Garde is a young coach who is learning. Should he stay at Lyon, his development will make for an intriguing watch as the wider football world waits to see if he turns into one of the next big names of the management game.
Gonalons goes in rough on Bale.
In the end, Maxime Gonalons and his Lyon teammates' bid to keep Tottenham out came up short.
Dembele's goal—in which he skipped past Clement Grenier before firing in—was about as much space as Tottenham had gotten in that area, just outside the penalty box, all night.
That was in large part to Gonalons, who once again impressed in his team's midfield and had grabbed their opener.
At times, the Lyon skipper resorted to less than savory tactics (see the accompanying picture where he charged into Gareth Bale). Yet, in spite of this—or because of it—it was as stifling and effective of a defensive midfield display as you are likely to see.
Until Dembele stepped up, neither he nor Bale, Lewis Holtby or Clint Dempsey had any real joy at all in their attempts to open Lyon up from the central position. There was accompanying help, but Gonalons was the prime protector.
There are a few big clubs in Europe right now who could do with a presence like his. Lyon will not let him go easily (and he may wish to stay a while yet), but it would not be surprising to see a few teams with a soft core looking his way within the next year or two. (Looking at you, Arsenal!)
Emmanuel Adebayor in action.
Emmanuel Adebayor's general first-half performance was not good. You would have sympathized with Tottenham fans if they had been ready to write off the striker ever doing anything worthwhile again for his club.
For a while in the second half though, it looked like he actually gave a damn. Adebayor is so hard to move off the ball in full flow, and at times he was giving Lyon problems with some threatening bursts into space. Ultimately, it was not a particularly telling contribution, but it served as a reminder of his usefulness when he applies himself.
There lies the great frustration over Adebayor right now. Spurs fans saw last season what an effective forward he can be, but that ability has only been demonstrated fleetingly since he joined the club permanently.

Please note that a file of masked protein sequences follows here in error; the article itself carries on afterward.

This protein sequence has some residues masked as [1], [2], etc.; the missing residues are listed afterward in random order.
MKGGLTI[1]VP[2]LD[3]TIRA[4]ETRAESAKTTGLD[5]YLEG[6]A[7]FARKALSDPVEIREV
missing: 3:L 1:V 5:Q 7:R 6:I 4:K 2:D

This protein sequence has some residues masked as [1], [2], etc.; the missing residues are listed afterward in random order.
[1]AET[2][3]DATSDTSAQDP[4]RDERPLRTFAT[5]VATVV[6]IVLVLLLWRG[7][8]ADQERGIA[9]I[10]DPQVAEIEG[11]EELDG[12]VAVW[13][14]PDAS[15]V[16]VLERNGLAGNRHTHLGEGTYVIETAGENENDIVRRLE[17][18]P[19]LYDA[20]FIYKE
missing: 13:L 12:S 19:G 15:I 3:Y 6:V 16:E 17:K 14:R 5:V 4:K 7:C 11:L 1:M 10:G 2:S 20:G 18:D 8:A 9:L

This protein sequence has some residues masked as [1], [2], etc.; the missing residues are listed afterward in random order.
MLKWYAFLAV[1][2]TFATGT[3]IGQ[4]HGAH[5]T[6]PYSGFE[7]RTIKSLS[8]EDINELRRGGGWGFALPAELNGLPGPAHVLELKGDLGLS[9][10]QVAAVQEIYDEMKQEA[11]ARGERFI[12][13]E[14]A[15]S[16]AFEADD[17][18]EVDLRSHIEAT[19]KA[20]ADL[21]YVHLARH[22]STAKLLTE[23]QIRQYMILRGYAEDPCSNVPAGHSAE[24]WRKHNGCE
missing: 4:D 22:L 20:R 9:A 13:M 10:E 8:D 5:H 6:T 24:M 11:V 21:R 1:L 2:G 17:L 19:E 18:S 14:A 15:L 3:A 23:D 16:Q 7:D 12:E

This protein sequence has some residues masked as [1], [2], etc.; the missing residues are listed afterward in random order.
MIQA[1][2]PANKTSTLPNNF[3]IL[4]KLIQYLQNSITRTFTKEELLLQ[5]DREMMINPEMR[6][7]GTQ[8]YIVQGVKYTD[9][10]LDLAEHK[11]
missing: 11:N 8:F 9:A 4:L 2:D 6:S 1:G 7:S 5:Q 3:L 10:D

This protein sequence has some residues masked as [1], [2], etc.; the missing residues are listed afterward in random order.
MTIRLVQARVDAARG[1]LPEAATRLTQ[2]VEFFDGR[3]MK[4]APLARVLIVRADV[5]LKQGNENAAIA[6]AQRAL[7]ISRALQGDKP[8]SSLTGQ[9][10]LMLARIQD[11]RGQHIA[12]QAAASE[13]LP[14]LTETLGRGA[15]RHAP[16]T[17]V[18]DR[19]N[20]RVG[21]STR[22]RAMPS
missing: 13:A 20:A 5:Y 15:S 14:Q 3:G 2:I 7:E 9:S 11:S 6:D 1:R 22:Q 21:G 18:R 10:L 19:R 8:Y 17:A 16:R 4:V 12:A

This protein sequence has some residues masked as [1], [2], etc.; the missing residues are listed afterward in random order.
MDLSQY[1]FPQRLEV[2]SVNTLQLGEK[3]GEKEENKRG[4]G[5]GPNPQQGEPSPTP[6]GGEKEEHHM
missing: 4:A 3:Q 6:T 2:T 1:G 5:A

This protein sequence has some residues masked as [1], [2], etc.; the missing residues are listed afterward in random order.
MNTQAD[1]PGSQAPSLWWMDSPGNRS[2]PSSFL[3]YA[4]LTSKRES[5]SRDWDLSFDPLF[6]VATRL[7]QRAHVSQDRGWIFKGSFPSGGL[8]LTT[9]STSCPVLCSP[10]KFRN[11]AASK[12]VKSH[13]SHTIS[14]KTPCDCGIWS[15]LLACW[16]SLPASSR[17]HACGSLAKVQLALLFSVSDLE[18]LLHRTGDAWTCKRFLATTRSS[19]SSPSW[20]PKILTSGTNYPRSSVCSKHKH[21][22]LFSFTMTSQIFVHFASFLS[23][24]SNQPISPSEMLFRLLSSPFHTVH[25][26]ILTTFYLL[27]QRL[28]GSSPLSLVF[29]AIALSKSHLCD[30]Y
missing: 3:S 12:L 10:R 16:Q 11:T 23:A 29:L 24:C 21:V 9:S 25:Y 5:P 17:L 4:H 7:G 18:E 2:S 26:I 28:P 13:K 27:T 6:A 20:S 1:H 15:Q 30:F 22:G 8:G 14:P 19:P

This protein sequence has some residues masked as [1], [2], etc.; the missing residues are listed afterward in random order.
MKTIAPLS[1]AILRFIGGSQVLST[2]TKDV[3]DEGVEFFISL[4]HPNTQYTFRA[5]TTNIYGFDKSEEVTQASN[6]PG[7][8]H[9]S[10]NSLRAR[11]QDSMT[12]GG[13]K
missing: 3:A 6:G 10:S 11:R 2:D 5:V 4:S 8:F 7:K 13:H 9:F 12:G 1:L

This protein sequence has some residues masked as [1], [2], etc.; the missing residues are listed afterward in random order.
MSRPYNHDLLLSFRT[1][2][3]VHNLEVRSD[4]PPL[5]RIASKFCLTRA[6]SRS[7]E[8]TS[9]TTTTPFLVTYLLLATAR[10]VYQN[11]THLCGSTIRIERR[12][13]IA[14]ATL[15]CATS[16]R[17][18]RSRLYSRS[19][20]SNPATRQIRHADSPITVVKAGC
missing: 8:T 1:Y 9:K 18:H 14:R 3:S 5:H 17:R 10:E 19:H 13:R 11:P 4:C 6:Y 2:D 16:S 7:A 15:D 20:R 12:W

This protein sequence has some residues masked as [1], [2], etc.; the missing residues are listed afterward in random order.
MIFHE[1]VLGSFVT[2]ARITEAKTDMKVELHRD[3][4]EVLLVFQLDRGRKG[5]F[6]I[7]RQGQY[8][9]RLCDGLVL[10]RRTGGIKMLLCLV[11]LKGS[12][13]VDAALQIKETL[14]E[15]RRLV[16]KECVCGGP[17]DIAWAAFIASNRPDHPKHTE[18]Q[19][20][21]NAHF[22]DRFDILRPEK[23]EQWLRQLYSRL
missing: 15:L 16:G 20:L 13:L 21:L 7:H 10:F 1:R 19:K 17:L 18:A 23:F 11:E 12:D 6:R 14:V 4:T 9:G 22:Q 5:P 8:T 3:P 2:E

Andre Villas-Boas said it himself before the Lyon match (via the Express): "We're trying to unlock the best out of the player. Last year shows as an example for what we're trying to get out of him."
The paucity of first-class forward options at Tottenham means they can ill-afford to give up on Adebayor. Glimpses of his talent were on display against Lyon, but his team will suffer even more if he cannot find a way to summon that quality more consistently.
Considering Adebayor's performance, it was interesting to note on Thursday that Harry Kane has been sent out on loan to Leicester City for the remainder of the season.
The young striker also signed a contract extension—the hope is that he will gain more useful experience following his fruitful spell in The Championship with Millwall last year.
The move has left Tottenham with one less striker, and one less option to call upon from the bench for the remainder of the year. It is a slightly puzzling decision considering he was recalled from Norwich City last month to boost sparse attacking options at Spurs.
Against Lyon, the North Londoners' impact off the bench in their attempt to rescue the game was minimal. Admittedly, it was a difficult situation for Gylfi Sigurdsson and Clint Dempsey to come on into. Lyon's stout refusal to let Spurs through made it hard going for attackers like them to make a difference.
But whether it is them, Holtby, Jake Livermore or younger guys like Jonathan Obika or Tom Carroll, from here on out, Villas-Boas could do with those he brings off the bench making a genuine contribution.
There have been examples of this already this season—Holtby against Norwich a few weeks back and Dempsey off the bench against Reading. But, whoever it is, they are going to need be able to help carry the load of those starting.
On those occasions, such as Thursday, when Bale and Aaron Lennon are struggling into a game, others have to bring some to the table. It could be the difference in Spurs' progress this season, both in domestic and European competition.